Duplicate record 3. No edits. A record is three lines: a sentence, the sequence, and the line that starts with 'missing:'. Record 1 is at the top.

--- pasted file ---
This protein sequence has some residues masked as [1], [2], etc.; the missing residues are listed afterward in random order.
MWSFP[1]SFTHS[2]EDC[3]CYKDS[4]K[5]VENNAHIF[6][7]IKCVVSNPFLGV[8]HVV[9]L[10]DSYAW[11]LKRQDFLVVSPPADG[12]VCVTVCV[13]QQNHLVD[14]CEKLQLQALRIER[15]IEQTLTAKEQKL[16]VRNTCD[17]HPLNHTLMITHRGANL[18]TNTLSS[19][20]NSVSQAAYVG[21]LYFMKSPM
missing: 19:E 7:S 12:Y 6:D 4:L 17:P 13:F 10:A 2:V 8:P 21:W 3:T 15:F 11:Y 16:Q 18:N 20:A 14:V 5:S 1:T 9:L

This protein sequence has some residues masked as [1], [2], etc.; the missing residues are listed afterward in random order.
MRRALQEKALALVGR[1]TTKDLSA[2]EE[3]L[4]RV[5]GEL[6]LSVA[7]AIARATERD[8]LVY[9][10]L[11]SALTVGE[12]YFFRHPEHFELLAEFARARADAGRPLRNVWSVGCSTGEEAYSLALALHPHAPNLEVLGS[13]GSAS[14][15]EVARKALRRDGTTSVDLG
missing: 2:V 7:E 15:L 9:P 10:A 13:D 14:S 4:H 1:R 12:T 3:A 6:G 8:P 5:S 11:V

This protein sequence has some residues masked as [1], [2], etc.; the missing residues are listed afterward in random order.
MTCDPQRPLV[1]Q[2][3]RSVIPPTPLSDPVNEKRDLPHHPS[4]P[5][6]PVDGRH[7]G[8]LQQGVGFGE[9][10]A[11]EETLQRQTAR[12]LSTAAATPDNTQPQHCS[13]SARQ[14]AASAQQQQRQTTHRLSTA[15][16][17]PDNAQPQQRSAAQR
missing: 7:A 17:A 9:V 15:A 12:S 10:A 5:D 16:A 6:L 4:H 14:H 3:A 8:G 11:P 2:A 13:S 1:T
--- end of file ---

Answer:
This protein sequence has some residues masked as [1], [2], etc.; the missing residues are listed afterward in random order.
MTCDPQRPLV[1]Q[2][3]RSVIPPTPLSDPVNEKRDLPHHPS[4]P[5][6]PVDGRH[7]G[8]LQQGVGFGE[9][10]A[11]EETLQRQTAR[12]LSTAAATPDNTQPQHCS[13]SARQ[14]AASAQQQQRQTTHRLSTA[15][16][17]PDNAQPQQRSAAQR
missing: 7:A 17:A 9:V 15:A 12:S 10:A 5:D 16:A 6:L 4:H 14:H 3:A 8:G 11:P 2:A 13:S 1:T